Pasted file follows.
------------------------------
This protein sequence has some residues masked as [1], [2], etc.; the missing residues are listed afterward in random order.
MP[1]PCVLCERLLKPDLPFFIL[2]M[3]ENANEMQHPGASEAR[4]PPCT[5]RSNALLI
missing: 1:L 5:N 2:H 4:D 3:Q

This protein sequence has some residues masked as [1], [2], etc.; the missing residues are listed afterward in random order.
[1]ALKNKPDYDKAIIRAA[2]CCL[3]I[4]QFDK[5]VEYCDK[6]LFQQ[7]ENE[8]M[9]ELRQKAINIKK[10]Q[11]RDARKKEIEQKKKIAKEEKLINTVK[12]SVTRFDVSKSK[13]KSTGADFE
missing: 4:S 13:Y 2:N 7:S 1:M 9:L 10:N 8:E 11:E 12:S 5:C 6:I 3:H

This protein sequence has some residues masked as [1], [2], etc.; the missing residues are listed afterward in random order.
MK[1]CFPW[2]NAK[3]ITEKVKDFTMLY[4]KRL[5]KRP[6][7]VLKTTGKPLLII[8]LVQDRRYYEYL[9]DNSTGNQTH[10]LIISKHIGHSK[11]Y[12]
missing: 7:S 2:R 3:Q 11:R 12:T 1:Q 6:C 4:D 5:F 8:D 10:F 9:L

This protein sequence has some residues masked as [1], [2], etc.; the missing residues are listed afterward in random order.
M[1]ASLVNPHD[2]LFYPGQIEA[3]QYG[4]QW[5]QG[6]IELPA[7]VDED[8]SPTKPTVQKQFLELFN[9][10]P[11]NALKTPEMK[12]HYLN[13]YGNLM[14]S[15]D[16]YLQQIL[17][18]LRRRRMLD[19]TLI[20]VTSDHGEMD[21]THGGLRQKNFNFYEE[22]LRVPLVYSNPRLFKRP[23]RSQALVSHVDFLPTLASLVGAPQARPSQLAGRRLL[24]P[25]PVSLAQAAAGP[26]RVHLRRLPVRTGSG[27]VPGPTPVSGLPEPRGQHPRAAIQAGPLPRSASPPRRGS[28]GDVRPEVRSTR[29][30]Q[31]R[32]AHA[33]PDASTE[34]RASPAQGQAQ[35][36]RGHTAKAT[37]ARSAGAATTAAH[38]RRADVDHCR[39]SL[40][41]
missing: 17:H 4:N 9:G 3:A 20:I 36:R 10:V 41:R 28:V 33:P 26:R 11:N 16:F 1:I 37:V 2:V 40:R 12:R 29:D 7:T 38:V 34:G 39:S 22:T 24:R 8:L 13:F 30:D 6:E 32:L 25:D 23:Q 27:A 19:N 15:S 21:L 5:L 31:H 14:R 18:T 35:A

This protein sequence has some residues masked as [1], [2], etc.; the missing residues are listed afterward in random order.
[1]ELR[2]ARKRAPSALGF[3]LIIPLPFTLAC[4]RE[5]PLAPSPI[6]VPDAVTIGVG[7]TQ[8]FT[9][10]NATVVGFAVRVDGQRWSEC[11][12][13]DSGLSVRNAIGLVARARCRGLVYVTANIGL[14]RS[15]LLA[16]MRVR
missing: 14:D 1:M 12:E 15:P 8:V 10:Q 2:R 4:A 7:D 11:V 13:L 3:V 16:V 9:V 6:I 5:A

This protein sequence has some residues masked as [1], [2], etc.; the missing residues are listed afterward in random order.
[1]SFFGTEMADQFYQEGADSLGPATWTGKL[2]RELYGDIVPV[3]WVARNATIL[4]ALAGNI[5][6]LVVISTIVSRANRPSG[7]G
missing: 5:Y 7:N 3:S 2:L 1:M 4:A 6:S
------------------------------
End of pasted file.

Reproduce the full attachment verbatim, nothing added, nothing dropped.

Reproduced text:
This protein sequence has some residues masked as [1], [2], etc.; the missing residues are listed afterward in random order.
MP[1]PCVLCERLLKPDLPFFIL[2]M[3]ENANEMQHPGASEAR[4]PPCT[5]RSNALLI
missing: 1:L 5:N 2:H 4:D 3:Q

This protein sequence has some residues masked as [1], [2], etc.; the missing residues are listed afterward in random order.
[1]ALKNKPDYDKAIIRAA[2]CCL[3]I[4]QFDK[5]VEYCDK[6]LFQQ[7]ENE[8]M[9]ELRQKAINIKK[10]Q[11]RDARKKEIEQKKKIAKEEKLINTVK[12]SVTRFDVSKSK[13]KSTGADFE
missing: 4:S 13:Y 2:N 7:S 1:M 9:L 10:N 8:E 11:E 12:S 5:C 6:I 3:H

This protein sequence has some residues masked as [1], [2], etc.; the missing residues are listed afterward in random order.
MK[1]CFPW[2]NAK[3]ITEKVKDFTMLY[4]KRL[5]KRP[6][7]VLKTTGKPLLII[8]LVQDRRYYEYL[9]DNSTGNQTH[10]LIISKHIGHSK[11]Y[12]
missing: 7:S 2:R 3:Q 11:R 12:T 1:Q 6:C 4:D 5:F 8:D 10:F 9:L

This protein sequence has some residues masked as [1], [2], etc.; the missing residues are listed afterward in random order.
M[1]ASLVNPHD[2]LFYPGQIEA[3]QYG[4]QW[5]QG[6]IELPA[7]VDED[8]SPTKPTVQKQFLELFN[9][10]P[11]NALKTPEMK[12]HYLN[13]YGNLM[14]S[15]D[16]YLQQIL[17][18]LRRRRMLD[19]TLI[20]VTSDHGEMD[21]THGGLRQKNFNFYEE[22]LRVPLVYSNPRLFKRP[23]RSQALVSHVDFLPTLASLVGAPQARPSQLAGRRLL[24]P[25]PVSLAQAAAGP[26]RVHLRRLPVRTGSG[27]VPGPTPVSGLPEPRGQHPRAAIQAGPLPRSASPPRRGS[28]GDVRPEVRSTR[29][30]Q[31]R[32]AHA[33]PDASTE[34]RASPAQGQAQ[35][36]RGHTAKAT[37]ARSAGAATTAAH[38]RRADVDHCR[39]SL[40][41]
missing: 17:H 4:N 9:G 3:A 20:I 36:R 10:V 41:R 28:V 33:P 26:R 11:N 16:F 1:I 37:V 2:V 40:R 12:R 29:D 7:T 38:V 34:G 39:S 22:T 24:R 8:L 13:F 30:D 6:E 32:L 25:D 23:Q 27:A 19:N 15:S 21:L 5:L 31:H 14:R 18:T 35:A

This protein sequence has some residues masked as [1], [2], etc.; the missing residues are listed afterward in random order.
[1]ELR[2]ARKRAPSALGF[3]LIIPLPFTLAC[4]RE[5]PLAPSPI[6]VPDAVTIGVG[7]TQ[8]FT[9][10]NATVVGFAVRVDGQRWSEC[11][12][13]DSGLSVRNAIGLVARARCRGLVYVTANIGL[14]RS[15]LLA[16]MRVR
missing: 14:D 1:M 12:E 15:P 8:V 10:Q 2:R 4:A 7:D 11:V 13:L 3:V 16:V 9:V 6:I 5:A

This protein sequence has some residues masked as [1], [2], etc.; the missing residues are listed afterward in random order.
[1]SFFGTEMADQFYQEGADSLGPATWTGKL[2]RELYGDIVPV[3]WVARNATIL[4]ALAGNI[5][6]LVVISTIVSRANRPSG[7]G
missing: 5:Y 7:N 3:S 2:L 1:M 4:A 6:S